From Rain to Sun; How Weather Monitoring Helps Agriculture

Weather conditions play a significant role in determining food production. Monitoring conditions is, therefore, a key aspect of agricultural management; devices can now integrate a wide range of environmental data to inform the best use of resources. Devices are also using more complex technology while also using more cost-effective materials, which will improve the accuracy of forecasts in the face of global climate change.

Weather Monitoring in Agriculture

Image Credit: Frederick Doerschem/

The significance of weather monitoring in agriculture

From the smallest areas of cultivation to the largest of farms, the environment is the main driver of crop and animal health, growth, and productivity. One main part of the environment is the weather, which can be defined as an atmospheric phenomenon encompassing ambient temperature, humidity, barometric pressure, precipitation, and wind speed. The umbrella term of “weather,” therefore, describes a range of abiotic conditions often synonymous with terms such as “climate” or just “environment.”

In a 2021 study by Born et al., the authors conducted a meta-analysis of the most impactful climatic factors and surveyed farmers to determine which factors they used most to inform their farming decisions. The study found that temperature, soil moisture, and soil temperature are less frequently used by farmers, who prefer using seasonal precipitation as a forecast variable for decision-making. Weather patterns drive farmers' decision-making, which relies on favorable conditions to maintain productivity.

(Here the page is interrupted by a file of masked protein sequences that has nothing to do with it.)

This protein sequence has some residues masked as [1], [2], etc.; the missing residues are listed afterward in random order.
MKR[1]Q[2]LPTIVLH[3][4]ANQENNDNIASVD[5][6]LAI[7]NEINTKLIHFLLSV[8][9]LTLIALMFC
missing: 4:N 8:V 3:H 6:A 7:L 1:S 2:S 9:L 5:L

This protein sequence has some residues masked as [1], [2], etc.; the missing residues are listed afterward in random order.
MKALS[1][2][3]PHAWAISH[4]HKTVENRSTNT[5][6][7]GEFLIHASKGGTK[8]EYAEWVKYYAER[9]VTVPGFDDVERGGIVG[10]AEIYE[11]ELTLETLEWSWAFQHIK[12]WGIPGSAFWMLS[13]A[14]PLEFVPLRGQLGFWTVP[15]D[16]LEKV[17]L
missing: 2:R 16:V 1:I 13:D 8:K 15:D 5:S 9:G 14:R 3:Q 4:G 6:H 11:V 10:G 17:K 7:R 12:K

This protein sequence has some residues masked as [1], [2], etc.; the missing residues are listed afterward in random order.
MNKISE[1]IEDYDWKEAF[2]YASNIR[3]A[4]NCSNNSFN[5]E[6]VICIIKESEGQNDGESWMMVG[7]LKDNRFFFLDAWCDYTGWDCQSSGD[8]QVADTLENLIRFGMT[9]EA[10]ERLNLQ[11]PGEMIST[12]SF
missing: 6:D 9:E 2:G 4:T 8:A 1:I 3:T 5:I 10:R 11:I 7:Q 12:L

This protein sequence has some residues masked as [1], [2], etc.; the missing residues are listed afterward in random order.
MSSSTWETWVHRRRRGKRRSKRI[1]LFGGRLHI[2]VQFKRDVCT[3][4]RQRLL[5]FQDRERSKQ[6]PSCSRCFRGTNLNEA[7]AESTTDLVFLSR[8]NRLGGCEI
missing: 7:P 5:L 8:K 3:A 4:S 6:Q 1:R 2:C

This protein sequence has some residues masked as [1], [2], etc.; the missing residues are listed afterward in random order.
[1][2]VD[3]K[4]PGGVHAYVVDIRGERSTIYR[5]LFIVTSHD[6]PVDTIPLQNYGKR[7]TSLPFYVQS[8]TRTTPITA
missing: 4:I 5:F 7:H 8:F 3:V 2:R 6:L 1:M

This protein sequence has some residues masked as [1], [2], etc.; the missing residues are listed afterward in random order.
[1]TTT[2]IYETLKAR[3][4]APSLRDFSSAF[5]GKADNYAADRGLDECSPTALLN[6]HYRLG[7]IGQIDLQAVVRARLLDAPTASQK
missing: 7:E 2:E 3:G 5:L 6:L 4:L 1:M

As a result of the dependency of productivity on favorable weather, regular and accurate weather monitoring is extremely valuable. Over the last century, fixed weather stations are typically used to determine weather conditions, which can then be used to forecast upcoming weather. This forecasting has gradually become more accurate and long-reaching thanks to technological innovations.

Over recent years, smart agriculture systems have been able to be equipped with climatic data monitoring abilities. This allows for real-time control of agricultural systems, including irrigation and watering levels, pesticide or fertilizer usage, and other uses. In turn, weathering monitoring allows stakeholders to prepare, mitigate, and adapt to harsher conditions further in advance, such as periods of drought, heatwaves, or storm events.

The range of weather monitoring tools used in agriculture

Modern agriculture is gradually becoming ‘smarter’ by integrating more automated technologies that can store, monitor, and forecast most climate-related parameters to inform effective land and resource management. Therefore, devices or tools used to monitor atmospheric and other climate-related parameters aim to develop portable, internet-based, wireless data-acquisition systems. Information on current and past weather conditions can therefore be relayed back to inform models and be used to improve the management of agricultural land and resources.

The process from climate monitoring to changes in farm decision-making was further detailed in a 2022 study by Bwambale et al., who reviewed the existing systems to inform irrigation control strategies. The review describes closed-loop and open-loop irrigation methods and how weather can adjust irrigation levels. The authors also highlight that closed-loop systems are more efficient as they have fewer uncertainties in the system.